Filling Olympic Cracks

With fifteen days until London’s Olympic Opening Ceremony; whether it’s cracks in the tarmac, cracks in the security or cracks at the airport – the media seems awash with Olympic cracks.

To consider the Olympics in any real jeopardy though, as many media commentators are predicting is a bit of a stretch.

Having worked on and delivered hundreds of millions of pounds of live events around the globe, having been held under armed guard and having taken on Mother Nature . . . and won, I’ve dealt with my fair share of cracks. And a few chasms too.

Organising any major event sees you having to glue countless organisations together against a backdrop you’re never in complete control over, whilst completely exposed and with a deadline that really can’t move. Some formidable constraints.

Given there are so many things out of your direct control (a bridge’s structural failure for example), given humans are fallible (contractor problems or airport staffing) and given you have no room for delay – planning for a venture like the Olympics is as much about dealing with all these cracks as it is anything else.

Organising major events where nothing goes wrong – without any cracks appearing is the easiest thing in the world. Cracks appearing are commonplace though – and to be expected. You hope to avoid them, but plan to deal with them. And when they do occur it’s important to focus on the event’s objectives.

The Olympic’s objective is to host some sport – if the sport doesn’t happen that would clearly be a failure. Cracks appearing en-route, whilst they may be an embarrassment to some; overcoming them by putting four years planning into play is what’s important – and the real test. If the main road from the airport is unusable – put the contingency route into play, if a contractor lets you down, put the contingency plan into play, if the airport has hold ups, prioritise certain people critical to the event’s objectives. There are likely many other cracks that haven’t been reported in the media that are quietly and professionally being dealt with.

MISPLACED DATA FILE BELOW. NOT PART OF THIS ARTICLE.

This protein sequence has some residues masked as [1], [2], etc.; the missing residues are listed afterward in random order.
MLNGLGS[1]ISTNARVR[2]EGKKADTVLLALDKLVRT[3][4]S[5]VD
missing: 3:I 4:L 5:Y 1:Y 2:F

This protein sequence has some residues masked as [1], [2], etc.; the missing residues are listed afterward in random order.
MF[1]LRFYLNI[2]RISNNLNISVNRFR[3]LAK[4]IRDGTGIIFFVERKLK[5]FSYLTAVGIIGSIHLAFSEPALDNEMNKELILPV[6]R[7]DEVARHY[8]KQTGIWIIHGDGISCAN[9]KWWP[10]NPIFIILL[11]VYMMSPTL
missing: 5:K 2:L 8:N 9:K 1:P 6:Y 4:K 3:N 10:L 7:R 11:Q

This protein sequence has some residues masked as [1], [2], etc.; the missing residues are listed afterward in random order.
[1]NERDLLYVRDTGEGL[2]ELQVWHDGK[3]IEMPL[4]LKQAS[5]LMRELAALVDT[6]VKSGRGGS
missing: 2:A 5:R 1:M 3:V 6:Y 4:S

Major event expertise is about dealing with problems. Problems needn’t remain problems for long. Look anywhere around the world, and most major events are run by or involve many people from the UK. Major event expertise is a great UK export. Will the media eventually cover the amazing work being done by one of the UK’s great exportable skill sets? I hope so.

The world is imperfect, the challenges the Olympic organisers face are formidable, unprecedented even, and made more difficult by media scrutiny and by having to be accountable to the public.

The cracks appearing need dealing with and at a later date investigating, but at the moment the focus is delivering the events. The true measure of any Organiser’s success is how they fill the cracks. Not hoping they never appear.